Thursday, 7 November 2013

60 Nigerian judges on seven-day study tour


Chief Justice Sam Rugege (R) shares a light moment with Justice Phillips Ayotunde, the Chief Judge of Lagos State, Nigeria, who is leading a team of visiting Nigerian judges (also in the photo) outside the Supreme Court, in Kigali yesterday. Rugege briefed the delegation on how the Rwanda judiciary has gone through several reforms over the past few years.

A delegation of 56 Nigerian judges from the state of Lagos have applauded the level at which the Rwandan Judiciary is using technology in handling court cases.

Speaking after meeting with Chief Justice Sam Rugege at the Supreme Court in Kigali, yesterday, the visitors said they would also adopt use of technology back home.

“The level at which Rwandan courts are using technology is way ahead. Back home we just started using technology in our courts, we now have a proper area to consider if we are to adopt external skills,” said Justice Phillips Ayotunde, the chief judge of Lagos State.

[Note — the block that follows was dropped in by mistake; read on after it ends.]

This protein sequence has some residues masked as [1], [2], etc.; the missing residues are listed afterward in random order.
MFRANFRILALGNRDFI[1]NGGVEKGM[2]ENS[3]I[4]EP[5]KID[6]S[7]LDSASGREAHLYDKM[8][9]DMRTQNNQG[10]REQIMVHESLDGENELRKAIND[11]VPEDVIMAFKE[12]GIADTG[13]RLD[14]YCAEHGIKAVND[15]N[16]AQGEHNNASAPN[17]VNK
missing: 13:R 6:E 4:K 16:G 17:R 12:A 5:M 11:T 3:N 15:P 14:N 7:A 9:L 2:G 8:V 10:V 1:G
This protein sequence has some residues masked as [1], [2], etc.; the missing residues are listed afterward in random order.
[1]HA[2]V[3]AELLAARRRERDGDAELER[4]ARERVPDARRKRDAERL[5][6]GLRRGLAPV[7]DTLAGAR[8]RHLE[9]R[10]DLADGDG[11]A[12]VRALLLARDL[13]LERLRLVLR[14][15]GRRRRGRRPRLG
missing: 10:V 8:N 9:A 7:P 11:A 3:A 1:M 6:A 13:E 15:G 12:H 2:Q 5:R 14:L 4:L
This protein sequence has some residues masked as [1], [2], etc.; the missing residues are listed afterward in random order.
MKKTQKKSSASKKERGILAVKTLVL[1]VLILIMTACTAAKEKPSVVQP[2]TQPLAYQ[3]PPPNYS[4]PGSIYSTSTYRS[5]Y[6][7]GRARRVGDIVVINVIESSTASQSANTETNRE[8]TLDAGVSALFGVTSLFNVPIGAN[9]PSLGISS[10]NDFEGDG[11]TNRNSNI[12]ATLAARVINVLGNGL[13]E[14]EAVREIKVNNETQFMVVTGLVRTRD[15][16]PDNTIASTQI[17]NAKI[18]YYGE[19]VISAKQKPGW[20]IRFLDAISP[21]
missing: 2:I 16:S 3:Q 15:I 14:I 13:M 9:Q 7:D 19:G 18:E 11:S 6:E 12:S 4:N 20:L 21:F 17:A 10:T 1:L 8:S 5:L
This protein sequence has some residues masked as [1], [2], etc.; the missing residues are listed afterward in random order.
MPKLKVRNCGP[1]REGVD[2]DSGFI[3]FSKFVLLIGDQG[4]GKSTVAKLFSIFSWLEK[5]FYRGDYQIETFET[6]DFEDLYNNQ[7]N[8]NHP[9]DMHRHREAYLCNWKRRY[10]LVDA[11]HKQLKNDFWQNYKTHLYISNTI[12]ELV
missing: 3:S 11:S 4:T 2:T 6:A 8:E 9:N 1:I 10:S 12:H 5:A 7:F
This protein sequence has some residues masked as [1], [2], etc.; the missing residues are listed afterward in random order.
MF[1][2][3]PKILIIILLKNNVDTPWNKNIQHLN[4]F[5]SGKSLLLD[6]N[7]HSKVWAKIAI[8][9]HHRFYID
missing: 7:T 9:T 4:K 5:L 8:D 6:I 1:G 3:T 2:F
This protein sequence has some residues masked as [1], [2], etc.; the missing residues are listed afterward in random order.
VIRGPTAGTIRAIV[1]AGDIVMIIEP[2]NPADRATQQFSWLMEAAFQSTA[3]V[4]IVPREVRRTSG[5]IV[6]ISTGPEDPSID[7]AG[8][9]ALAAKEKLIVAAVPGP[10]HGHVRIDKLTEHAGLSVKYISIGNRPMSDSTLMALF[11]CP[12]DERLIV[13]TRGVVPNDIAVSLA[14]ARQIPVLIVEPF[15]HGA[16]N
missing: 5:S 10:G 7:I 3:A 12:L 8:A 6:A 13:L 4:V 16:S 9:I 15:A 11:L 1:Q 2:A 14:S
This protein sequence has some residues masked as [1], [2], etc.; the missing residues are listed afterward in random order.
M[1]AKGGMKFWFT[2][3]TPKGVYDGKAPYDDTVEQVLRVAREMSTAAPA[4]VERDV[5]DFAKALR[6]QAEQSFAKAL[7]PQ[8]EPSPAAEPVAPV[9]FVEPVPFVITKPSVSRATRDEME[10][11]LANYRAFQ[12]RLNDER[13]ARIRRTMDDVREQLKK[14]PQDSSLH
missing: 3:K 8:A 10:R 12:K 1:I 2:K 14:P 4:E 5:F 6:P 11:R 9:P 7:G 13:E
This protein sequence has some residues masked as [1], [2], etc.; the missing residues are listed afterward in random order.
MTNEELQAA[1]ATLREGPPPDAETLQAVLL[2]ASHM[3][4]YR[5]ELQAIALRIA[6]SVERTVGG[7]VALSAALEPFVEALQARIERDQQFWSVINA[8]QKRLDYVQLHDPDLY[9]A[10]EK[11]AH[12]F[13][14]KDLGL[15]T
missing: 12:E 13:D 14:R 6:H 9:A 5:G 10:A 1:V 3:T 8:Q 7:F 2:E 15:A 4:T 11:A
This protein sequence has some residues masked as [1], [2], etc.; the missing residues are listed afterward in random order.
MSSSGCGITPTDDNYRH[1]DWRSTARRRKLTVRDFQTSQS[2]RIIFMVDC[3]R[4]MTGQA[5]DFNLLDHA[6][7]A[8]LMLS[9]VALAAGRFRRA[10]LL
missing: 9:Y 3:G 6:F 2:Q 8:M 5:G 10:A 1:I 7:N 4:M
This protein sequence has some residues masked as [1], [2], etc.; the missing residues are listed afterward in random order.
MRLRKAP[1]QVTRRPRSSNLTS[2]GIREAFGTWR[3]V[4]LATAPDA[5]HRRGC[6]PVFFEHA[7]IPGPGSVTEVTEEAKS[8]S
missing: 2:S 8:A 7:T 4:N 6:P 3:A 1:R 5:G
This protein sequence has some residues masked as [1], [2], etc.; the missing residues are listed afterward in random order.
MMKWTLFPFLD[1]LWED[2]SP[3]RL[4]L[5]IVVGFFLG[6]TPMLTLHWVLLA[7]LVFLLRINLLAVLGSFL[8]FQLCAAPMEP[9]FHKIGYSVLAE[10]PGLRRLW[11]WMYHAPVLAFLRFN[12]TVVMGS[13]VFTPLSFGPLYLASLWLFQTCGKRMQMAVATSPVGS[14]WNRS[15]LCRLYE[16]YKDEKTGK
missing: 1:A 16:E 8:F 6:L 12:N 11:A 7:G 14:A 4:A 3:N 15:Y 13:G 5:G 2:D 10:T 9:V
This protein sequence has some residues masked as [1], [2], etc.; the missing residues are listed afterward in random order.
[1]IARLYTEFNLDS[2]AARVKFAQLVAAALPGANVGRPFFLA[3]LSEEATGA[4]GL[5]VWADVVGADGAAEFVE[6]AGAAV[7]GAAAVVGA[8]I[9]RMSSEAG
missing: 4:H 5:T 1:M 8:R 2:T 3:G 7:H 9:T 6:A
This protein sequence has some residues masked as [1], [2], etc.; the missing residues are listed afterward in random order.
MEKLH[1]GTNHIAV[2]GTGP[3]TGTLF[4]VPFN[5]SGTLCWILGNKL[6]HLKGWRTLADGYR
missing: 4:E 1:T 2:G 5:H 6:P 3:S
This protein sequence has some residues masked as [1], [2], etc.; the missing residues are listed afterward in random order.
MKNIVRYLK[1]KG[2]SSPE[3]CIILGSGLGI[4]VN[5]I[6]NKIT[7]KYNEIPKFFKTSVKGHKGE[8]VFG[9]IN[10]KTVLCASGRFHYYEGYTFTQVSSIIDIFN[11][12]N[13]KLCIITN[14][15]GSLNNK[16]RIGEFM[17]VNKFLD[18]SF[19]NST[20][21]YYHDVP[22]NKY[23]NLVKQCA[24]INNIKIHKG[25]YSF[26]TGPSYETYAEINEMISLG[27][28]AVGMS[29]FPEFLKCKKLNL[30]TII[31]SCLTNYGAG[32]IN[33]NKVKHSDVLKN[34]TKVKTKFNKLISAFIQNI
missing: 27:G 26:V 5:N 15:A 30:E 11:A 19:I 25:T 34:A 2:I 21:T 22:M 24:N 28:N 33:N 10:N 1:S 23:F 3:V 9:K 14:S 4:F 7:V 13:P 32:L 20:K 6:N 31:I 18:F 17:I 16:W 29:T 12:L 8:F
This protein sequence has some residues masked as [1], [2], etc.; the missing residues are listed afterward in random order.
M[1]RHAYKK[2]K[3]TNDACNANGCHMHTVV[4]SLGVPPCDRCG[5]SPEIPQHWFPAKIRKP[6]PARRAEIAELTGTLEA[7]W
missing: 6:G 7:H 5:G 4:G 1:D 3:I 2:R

Courts in Rwanda use electronic records management system, which includes a case management module, digital court recording system, electronic filing system with components such as electronic payment of court fees, and video conferencing system.

According to Justice Ayotunde, her team is in the country on a seven-day study tour.

Prof. Rugege briefed the delegation on how the Rwanda Judiciary has gone through several reforms over the past few years.

He also said Rwandan judges are interested in using Lagos court judgments as reference in the jurisprudence since part of Rwanda’s legal system is civil like that of Nigeria.

Meanwhile, the delegation had earlier this week met with the Minister for Justice, Johnston Busingye.

They appreciated the role of traditional courts (Gacaca) which tried Genocide cases and mediation committees (Abunzi) as alternative home-grown solutions in dispute resolution.

Busingye showed how Rwanda dealt with the legal issues after the 1994 Genocide and highlighted that Gacaca was the best possible solution to handle over two million cases which were waiting to end up in courts of law.

60 Nigerian judges on seven-day study tour


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